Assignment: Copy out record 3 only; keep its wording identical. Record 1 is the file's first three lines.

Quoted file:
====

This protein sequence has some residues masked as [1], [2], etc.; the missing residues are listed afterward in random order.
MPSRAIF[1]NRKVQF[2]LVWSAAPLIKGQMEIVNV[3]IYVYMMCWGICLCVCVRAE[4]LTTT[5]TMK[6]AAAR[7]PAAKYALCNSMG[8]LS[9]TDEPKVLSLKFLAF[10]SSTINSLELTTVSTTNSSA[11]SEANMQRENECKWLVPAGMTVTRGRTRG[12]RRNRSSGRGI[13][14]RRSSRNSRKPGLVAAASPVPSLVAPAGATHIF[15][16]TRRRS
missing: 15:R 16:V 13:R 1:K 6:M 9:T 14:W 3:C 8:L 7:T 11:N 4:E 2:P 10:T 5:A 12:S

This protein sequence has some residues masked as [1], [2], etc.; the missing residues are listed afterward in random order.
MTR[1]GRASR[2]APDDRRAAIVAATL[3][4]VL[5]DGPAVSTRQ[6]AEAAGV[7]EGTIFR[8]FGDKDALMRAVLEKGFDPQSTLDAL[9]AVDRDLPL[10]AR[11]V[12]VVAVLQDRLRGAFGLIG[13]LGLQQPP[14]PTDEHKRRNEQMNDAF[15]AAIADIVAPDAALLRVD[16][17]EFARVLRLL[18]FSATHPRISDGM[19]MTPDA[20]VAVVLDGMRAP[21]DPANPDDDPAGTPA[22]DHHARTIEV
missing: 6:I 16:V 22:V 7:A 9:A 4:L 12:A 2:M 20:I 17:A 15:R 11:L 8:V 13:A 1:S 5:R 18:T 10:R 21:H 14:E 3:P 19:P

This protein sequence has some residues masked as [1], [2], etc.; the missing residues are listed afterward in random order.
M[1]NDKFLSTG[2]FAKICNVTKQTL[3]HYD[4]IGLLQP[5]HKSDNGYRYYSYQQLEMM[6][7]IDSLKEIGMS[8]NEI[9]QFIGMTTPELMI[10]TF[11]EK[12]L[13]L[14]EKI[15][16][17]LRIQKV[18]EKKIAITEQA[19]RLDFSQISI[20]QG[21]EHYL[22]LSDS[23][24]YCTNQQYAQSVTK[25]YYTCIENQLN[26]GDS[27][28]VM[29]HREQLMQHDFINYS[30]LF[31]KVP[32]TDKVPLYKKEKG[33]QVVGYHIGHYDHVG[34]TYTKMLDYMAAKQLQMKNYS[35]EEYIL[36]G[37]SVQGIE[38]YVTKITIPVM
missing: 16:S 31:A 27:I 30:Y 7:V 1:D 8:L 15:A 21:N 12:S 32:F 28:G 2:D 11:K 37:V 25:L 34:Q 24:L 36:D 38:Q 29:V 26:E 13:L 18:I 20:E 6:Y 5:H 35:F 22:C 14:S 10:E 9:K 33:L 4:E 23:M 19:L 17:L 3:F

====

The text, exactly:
This protein sequence has some residues masked as [1], [2], etc.; the missing residues are listed afterward in random order.
M[1]NDKFLSTG[2]FAKICNVTKQTL[3]HYD[4]IGLLQP[5]HKSDNGYRYYSYQQLEMM[6][7]IDSLKEIGMS[8]NEI[9]QFIGMTTPELMI[10]TF[11]EK[12]L[13]L[14]EKI[15][16][17]LRIQKV[18]EKKIAITEQA[19]RLDFSQISI[20]QG[21]EHYL[22]LSDS[23][24]YCTNQQYAQSVTK[25]YYTCIENQLN[26]GDS[27][28]VM[29]HREQLMQHDFINYS[30]LF[31]KVP[32]TDKVPLYKKEKG[33]QVVGYHIGHYDHVG[34]TYTKMLDYMAAKQLQMKNYS[35]EEYIL[36]G[37]SVQGIE[38]YVTKITIPVM
missing: 16:S 31:A 27:I 30:Y 7:V 1:D 8:L 15:A 21:N 12:S 32:F 28:G 2:D 11:K 37:V 25:L 34:Q 24:L 36:D 38:Q 29:V 26:E 13:L 18:I 20:E 6:Y 5:H 35:F 22:C 14:S 10:E 9:K 33:L 4:E 23:M 19:L 17:L 3:F